3 2 0 D O C U M E N T 3 2 0 S E P T E M B E R 1 9 2 4
As concerns the language in which the letters and minutes would be conveyed
to Mr. Scheel, or to the societies, there are no objections and no
Overall, in the entire affair only practical considerations come into regard, but no
political ones.
Now, respecting the time of the planned meeting in Brussels, it would be fine
with Mr. Scheel if a date around October 20 were
Before October 15 he
would not easily be able to get away.
I must confess that during this conversation I received the impression that for
Mr. Scheel and the others (of the Society for Pract. Physics) there is a certain sub-
conscious inhibition against international cooperation, although that absolutely did
not come up explicitly and the reasons presented were of a purely objective nature.
In these circumstances one may raise the question whether, in this situation, a meet-
ing in Brussels would be at all appropriate, particularly since it cannot be guaran-
teed whether Mr. Scheel would be equipped with sufficient powers of authority for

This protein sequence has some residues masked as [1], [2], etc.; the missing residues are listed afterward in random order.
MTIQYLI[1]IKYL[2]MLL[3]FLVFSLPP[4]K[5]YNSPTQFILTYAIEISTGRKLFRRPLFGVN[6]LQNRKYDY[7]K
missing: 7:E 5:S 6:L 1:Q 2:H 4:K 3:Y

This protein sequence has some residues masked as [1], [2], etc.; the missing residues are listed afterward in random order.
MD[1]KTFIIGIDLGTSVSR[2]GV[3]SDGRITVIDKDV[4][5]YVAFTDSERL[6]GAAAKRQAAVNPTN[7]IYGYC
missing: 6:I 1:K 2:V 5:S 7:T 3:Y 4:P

final agreements. I believe, though, that the meeting in Brussels should take place
in any case, so that Mr. Scheel will, as it were, catch a whiff of international air.
That will surely work more effectively than a discussion in writing about factual
arguments. One has to treat these people gently and with patience; through their
ten-year isolation they have somewhat lost their perspective.
Mr. Scheel is leaving in the coming days. Please send the letter for him to the
address “Business Office of the Society for German Scientists and Physicians in
Innsbruck.” I am coming to Leyden at the beginning of October and am very much
looking forward to seeing you, your
and the dear De
Cordial greetings to you, yours,
A. Einstein.
P. S. I haven’t had an opportunity to speak to Mr. Planck yet about the national
But this will certainly be possible before I come to Leyden.
320. To Hayari Miyake[1]
Berlin, 13 September 1924
Dear Prof. Miyake,
We are very happy about the pictures of your dear family that you sent
ticularly the picture of your eldest daughter has charmed many people already. We
are doing quite well. We so often still think of Japan and the many favors extended
to us; also of the various illnesses you cured with such
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